Equity security

An equity security is a financial instrument that represents an ownership share in a corporation. The instrument also gives its holder the right to a proportion of the earnings of the issuing organization. The typical equity security is common stock, which also gives its owner the right to a share of the residual value of the issuing entity, in the event of a liquidation. A less-common equity security is preferred stock, which may also provide its owner with a periodic dividend, along with other rights that give it a priority interest over the holders of common stock.

A variation on the equity security concept is the stock option and the warrant; both instruments give their holders the right, but not the obligation, to acquire shares in a corporation at a certain price, and over a pre-determined period of time.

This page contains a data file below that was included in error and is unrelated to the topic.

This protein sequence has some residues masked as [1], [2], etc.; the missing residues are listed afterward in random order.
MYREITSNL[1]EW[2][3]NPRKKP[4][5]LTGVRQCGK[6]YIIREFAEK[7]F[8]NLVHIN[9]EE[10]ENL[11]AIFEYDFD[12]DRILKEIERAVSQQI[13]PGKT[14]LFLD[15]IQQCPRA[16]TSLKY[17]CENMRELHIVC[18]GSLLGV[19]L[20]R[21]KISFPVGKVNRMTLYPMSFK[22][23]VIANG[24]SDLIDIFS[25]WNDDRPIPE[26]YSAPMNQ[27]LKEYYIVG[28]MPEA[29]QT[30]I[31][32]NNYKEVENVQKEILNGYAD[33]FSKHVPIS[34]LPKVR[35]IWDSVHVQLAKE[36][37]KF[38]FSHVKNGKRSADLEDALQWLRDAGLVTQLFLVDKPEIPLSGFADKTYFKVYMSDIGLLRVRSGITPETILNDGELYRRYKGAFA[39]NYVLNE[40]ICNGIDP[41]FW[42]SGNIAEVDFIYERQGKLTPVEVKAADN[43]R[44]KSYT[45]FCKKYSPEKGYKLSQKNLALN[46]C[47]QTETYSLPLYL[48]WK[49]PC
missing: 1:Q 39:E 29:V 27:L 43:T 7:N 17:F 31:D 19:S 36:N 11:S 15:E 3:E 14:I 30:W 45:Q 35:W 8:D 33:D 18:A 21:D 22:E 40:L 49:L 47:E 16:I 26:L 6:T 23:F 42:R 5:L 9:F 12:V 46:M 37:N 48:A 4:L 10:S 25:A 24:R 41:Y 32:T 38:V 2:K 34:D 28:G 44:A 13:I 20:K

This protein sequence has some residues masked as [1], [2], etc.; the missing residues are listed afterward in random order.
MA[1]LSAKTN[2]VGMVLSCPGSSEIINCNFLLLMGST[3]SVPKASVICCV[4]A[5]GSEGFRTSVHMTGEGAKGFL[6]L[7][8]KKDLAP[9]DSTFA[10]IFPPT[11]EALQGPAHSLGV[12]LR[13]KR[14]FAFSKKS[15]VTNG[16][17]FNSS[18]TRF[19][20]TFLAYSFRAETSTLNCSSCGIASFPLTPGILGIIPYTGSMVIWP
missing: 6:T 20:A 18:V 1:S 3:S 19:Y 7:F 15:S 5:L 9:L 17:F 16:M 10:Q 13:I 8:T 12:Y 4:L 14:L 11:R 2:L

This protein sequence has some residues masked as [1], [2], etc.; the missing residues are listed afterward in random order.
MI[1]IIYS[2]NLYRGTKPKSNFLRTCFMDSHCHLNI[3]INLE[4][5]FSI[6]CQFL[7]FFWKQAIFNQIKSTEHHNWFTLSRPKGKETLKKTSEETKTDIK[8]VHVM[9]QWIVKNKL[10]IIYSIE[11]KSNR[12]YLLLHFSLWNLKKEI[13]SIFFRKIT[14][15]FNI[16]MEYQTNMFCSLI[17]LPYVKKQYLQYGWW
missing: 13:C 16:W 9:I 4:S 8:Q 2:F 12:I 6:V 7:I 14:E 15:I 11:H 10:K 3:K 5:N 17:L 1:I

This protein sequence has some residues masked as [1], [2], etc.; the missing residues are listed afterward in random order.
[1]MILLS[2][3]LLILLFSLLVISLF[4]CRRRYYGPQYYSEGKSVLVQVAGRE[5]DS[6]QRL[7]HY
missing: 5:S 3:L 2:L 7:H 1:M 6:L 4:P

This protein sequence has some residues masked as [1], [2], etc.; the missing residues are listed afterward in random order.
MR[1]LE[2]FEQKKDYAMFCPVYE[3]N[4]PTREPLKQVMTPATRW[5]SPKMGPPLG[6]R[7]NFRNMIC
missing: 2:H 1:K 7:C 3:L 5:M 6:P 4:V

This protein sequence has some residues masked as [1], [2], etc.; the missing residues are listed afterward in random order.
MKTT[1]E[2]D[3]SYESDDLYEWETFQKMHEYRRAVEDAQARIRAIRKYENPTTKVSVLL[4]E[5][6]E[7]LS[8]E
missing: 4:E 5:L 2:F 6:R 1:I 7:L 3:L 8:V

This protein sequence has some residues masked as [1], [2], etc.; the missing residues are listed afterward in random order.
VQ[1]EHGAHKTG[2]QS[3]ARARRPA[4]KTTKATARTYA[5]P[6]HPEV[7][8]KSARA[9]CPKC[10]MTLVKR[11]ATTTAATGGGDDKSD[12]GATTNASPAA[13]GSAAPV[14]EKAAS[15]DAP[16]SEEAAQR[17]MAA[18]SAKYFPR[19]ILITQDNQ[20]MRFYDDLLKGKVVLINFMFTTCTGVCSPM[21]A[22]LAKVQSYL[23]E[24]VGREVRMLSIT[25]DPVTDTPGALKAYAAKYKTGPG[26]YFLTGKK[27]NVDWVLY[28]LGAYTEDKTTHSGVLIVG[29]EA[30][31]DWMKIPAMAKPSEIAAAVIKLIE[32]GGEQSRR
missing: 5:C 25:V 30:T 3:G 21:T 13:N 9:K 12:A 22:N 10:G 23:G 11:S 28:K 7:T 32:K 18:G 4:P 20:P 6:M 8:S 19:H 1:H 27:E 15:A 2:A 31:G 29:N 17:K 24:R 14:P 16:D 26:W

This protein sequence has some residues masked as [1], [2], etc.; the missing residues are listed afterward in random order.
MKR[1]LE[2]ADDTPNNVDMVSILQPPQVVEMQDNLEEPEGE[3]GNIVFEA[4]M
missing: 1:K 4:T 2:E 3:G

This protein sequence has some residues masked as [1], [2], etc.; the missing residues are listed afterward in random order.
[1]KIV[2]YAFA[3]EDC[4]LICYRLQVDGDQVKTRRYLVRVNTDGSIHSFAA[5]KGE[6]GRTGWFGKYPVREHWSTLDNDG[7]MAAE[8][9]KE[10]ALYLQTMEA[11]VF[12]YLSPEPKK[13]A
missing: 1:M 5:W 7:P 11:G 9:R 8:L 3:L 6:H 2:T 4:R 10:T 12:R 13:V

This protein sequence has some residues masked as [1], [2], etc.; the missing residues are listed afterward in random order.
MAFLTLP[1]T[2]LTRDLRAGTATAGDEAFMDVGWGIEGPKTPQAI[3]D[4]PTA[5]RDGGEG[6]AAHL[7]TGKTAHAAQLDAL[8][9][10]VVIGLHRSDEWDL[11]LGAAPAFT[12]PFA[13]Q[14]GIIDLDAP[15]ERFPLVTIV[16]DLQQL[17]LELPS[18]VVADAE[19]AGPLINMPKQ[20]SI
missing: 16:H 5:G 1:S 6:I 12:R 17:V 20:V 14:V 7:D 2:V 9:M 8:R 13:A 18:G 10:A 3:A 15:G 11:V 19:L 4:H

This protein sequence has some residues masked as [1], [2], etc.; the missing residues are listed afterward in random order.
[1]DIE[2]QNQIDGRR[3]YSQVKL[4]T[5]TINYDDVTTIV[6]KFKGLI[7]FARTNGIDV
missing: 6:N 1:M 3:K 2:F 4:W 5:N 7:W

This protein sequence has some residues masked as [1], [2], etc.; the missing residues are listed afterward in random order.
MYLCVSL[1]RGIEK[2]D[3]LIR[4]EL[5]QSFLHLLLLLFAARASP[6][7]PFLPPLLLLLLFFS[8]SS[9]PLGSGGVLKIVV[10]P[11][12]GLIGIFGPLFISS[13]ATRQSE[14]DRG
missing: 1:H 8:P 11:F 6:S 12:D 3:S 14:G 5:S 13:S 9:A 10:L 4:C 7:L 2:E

Equity securities also give their holders varying levels of voting rights in regard to certain matters, such as the appointment of a board of directors that then acts on behalf of the shareholders. A sufficiently large amount of ownership of equity securities will give the owner voting control over a business.

Depending on the restrictions noted on the face or back of a stock certificate, it may be possible to sell shares to a third party.

Only corporations issue equity securities. They are not issued by non-profit entities, partnerships, or sole proprietorships.